Times Tables Support

There are loosely 3 stages of becoming fluent in a times table. Below is an explanation and suggestions for helping at home:

Understanding

This will all be covered in depth in school. However, a few children may struggle with developing this understanding. Suggested ideas are to help at home:

Counting in groups/lots of

Whilst learning about arrays (which has already happened in Year 2), children will be able to apply that understanding to their counting in the groups their times table is in. For example, if they see:

Then they can make the link that when they count in 5’s, they are counting each row as a group of 5, 4 times.

They should then move, in this example, to counting in 5’s on their fingers, with each finger representing a group of 5 (or a row in the array). It is crucial they understand that the fingers represent the groups they are counting. This can be made even more explicit by modelling it on a number line:

Once children can count on their fingers to 10 lots of 5, they should close both hands and start raising one and two fingers again for 11 and 12 times 5. It is important that children carry on counting and learning times tables to 12 x the times table they are learning.

When children have reached this point in their understanding they should be able to understanding and quickly count in groups of whatever times table they are learning. So, you may ask or have written down for them what is 5×9. They should count in 5’s until they have 9 groups of 5 (nine fingers up). The main error that happens at this stage is some children carry on counting over 9. If they do, check they understand what 9 looks like on their hands when shown as fingers as a few children will still count from 1 or from 5. They need to know by sight. At this point you can also give them 5×9 and they should, because of their deeper understanding, be able to tell you that is the same as 9×5 and count in 5’s (rather than get stuck thinking they have to count in 9’s). At this stage you can also start to give division calculations and missing numbers such as 45÷9= or [ ]x5=45 or [ ]x9=45. Although these are more important that just being ‘extras’, the core support at home that is needed is to be able to quickly count on their fingers in the table they are learning.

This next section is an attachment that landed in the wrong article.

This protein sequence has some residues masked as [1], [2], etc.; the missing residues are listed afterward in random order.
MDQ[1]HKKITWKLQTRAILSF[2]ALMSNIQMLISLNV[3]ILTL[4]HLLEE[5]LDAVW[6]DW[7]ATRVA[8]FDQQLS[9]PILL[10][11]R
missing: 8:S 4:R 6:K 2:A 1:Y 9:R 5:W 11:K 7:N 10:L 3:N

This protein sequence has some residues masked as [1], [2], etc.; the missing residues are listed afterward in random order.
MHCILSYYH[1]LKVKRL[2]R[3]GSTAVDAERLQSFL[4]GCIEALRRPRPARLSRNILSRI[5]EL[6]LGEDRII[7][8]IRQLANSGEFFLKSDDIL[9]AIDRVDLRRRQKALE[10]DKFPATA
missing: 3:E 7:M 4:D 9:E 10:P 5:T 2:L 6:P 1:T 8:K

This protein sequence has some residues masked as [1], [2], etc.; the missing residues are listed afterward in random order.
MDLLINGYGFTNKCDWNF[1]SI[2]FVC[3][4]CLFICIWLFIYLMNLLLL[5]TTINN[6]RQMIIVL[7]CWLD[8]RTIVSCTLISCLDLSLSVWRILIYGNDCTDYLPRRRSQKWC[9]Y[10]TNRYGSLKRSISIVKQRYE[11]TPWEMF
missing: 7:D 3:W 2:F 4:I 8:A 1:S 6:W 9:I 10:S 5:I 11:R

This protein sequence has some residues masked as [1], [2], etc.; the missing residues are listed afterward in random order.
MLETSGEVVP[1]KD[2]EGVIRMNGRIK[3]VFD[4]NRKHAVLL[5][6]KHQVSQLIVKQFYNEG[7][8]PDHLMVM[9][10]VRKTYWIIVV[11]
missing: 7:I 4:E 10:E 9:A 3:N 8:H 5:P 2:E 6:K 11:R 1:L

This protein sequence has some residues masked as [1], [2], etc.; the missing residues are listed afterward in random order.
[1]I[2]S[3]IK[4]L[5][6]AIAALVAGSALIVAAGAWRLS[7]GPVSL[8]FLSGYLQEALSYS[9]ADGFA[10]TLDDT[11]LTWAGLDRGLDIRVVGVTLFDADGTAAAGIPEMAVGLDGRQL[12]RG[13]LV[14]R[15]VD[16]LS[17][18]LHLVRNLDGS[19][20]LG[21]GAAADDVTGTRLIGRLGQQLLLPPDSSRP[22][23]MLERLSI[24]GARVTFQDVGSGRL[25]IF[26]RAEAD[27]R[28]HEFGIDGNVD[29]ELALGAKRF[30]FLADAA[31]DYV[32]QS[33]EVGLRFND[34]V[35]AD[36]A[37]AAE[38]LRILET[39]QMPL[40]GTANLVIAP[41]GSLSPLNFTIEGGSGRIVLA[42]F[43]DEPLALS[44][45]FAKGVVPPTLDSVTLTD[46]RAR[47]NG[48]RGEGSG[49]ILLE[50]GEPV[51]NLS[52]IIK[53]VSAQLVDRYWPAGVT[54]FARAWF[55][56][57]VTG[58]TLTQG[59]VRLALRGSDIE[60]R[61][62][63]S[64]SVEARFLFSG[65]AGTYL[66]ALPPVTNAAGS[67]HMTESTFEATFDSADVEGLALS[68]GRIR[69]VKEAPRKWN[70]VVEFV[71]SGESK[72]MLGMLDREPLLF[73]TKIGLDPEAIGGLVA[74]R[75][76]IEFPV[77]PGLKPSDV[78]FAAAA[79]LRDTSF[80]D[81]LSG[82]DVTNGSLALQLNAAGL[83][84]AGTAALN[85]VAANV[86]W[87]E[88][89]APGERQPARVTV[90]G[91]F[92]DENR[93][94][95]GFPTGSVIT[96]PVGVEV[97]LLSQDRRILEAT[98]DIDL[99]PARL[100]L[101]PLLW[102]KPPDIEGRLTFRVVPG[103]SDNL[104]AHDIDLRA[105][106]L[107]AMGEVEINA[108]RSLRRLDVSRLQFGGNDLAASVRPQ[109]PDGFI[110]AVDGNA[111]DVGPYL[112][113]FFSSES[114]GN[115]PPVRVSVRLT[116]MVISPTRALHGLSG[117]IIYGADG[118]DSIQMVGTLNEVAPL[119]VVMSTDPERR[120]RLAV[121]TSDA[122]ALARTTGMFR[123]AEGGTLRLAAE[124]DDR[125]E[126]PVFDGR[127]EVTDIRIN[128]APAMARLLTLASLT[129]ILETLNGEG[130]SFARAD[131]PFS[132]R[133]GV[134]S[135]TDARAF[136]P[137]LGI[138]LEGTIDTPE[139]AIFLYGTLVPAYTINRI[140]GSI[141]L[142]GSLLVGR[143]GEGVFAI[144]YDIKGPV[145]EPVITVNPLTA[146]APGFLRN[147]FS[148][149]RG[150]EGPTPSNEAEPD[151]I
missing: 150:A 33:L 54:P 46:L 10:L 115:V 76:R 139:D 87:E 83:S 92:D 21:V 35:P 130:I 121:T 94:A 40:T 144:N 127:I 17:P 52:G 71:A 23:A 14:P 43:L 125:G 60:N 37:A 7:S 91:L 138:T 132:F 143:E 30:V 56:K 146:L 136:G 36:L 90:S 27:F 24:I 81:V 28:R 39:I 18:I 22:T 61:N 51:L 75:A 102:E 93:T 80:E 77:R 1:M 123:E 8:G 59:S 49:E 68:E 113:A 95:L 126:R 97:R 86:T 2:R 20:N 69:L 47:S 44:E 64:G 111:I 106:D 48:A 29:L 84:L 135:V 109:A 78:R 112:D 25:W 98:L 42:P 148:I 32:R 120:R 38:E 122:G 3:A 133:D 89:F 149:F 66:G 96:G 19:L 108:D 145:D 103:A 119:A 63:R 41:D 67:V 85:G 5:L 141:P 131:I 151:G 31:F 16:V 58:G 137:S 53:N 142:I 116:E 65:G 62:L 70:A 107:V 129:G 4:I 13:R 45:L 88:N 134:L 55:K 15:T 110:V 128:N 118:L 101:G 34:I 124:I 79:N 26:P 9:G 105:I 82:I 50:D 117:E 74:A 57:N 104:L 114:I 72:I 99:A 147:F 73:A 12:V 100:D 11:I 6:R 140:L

Facts

For some children this will come naturally. For others it will seem like the hardest thing ever. It all depends on their ability to recall from their short term memory. All the understanding that has gone before should help children that would usually struggle a little with this being as supported as possible. Some children will be fine just having quick fire q&a sessions calling out ‘what is 9×5’….’45’….what is 5×7….’35’….what is 50÷5….’10’.

Other children will need a more structured approach. This is the suggestion for those children (most of them!):

Some children will need to see them written down, which is fine but the goal is to be able to instantly (within 3-5 seconds) recall all table facts, both multiplying and dividing whether written or orally given. This takes time and there is nothing wrong with your child quickly counting on their fingers. They should just be gently nudged to trying to remember them as facts saying ‘ooo do you remember this one came up before, do you remember what it was?’.

There are also several websites  / apps that can help at this stage as it can become a little dull and tedious (oddly fun for a few though!). We recommend: